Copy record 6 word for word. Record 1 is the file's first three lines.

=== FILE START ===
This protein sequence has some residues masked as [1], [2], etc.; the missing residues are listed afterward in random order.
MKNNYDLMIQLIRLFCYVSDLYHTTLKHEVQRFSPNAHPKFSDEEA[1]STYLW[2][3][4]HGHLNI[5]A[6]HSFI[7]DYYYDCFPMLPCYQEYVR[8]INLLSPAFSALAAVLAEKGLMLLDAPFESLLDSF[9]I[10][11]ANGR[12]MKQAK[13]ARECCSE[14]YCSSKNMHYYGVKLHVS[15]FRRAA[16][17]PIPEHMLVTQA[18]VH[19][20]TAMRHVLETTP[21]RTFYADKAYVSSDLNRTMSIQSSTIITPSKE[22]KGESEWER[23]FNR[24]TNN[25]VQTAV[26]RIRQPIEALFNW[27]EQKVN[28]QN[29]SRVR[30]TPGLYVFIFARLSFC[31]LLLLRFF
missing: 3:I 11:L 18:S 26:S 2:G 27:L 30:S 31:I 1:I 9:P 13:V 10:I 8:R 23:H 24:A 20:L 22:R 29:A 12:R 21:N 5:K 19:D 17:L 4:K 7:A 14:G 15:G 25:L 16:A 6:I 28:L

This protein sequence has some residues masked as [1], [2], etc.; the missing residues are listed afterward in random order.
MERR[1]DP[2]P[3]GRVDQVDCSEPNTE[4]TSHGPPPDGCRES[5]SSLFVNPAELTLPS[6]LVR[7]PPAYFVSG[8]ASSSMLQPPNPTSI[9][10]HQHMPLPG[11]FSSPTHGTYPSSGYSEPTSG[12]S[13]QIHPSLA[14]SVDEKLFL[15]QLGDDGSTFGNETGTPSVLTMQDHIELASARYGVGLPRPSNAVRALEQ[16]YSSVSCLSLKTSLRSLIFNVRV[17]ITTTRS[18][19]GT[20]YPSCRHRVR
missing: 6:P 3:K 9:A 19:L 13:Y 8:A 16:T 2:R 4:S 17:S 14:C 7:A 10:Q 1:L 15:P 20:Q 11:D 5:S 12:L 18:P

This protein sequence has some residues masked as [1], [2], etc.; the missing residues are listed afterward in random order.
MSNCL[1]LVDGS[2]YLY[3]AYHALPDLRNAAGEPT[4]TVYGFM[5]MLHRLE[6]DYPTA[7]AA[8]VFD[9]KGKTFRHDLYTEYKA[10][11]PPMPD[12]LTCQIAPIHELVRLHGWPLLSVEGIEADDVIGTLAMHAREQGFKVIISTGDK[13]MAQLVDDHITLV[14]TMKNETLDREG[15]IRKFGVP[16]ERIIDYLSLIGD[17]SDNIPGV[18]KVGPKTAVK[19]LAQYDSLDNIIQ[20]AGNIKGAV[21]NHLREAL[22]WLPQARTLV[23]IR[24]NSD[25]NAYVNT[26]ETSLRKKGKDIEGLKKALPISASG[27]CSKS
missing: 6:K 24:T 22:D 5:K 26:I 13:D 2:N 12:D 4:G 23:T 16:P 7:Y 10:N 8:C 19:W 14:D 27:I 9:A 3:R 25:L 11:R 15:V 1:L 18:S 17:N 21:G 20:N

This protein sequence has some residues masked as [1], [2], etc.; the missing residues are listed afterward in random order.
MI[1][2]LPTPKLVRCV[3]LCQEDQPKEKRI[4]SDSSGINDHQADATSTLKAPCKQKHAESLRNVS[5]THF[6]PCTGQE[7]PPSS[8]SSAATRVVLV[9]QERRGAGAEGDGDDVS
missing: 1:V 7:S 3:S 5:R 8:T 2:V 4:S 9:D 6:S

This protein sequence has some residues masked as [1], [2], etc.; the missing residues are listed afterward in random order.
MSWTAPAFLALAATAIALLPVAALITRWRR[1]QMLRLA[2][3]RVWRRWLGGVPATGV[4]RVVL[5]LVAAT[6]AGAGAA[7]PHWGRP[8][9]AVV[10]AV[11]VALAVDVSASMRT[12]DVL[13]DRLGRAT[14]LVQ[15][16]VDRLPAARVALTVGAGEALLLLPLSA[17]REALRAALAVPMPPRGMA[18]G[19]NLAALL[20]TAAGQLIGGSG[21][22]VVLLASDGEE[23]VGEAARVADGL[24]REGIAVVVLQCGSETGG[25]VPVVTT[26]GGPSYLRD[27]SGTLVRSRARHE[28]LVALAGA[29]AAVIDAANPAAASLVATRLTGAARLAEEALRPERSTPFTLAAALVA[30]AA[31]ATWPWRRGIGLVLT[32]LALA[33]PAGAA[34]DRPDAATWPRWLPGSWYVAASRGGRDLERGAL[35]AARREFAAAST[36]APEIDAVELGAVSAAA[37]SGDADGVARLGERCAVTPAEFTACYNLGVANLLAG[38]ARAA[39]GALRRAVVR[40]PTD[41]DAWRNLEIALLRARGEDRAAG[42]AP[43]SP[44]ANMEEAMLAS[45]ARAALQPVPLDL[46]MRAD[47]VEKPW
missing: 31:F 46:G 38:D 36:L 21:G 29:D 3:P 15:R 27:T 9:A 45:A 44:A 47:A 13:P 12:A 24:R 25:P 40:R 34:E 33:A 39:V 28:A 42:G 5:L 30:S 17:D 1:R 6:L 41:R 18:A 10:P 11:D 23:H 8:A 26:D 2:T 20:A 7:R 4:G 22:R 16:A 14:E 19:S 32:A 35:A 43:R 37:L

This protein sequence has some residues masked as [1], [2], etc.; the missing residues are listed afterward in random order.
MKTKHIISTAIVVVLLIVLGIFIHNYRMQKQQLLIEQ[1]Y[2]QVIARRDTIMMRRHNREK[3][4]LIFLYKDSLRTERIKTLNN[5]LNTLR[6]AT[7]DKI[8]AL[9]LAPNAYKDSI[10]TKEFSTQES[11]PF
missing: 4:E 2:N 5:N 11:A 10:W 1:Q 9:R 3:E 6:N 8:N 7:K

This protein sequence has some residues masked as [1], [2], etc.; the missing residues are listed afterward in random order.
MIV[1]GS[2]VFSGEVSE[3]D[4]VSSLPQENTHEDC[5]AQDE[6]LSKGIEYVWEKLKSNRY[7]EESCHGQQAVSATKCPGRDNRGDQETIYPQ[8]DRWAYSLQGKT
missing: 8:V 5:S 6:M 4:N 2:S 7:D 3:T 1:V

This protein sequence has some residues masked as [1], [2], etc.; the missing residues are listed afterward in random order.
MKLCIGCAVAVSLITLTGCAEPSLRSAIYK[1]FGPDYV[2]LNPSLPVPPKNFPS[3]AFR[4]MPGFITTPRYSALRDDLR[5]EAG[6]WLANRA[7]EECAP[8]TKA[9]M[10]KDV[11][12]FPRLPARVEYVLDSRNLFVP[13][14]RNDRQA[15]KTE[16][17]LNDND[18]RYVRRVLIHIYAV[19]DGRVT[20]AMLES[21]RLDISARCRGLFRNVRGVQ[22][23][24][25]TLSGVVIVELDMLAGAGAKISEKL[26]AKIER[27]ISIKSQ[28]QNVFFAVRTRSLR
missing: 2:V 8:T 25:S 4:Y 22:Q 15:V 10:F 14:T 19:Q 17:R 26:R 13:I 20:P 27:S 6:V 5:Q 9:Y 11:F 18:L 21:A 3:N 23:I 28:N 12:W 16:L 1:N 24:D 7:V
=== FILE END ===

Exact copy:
This protein sequence has some residues masked as [1], [2], etc.; the missing residues are listed afterward in random order.
MKTKHIISTAIVVVLLIVLGIFIHNYRMQKQQLLIEQ[1]Y[2]QVIARRDTIMMRRHNREK[3][4]LIFLYKDSLRTERIKTLNN[5]LNTLR[6]AT[7]DKI[8]AL[9]LAPNAYKDSI[10]TKEFSTQES[11]PF
missing: 4:E 2:N 5:N 11:A 10:W 1:Q 9:R 3:E 6:N 8:N 7:K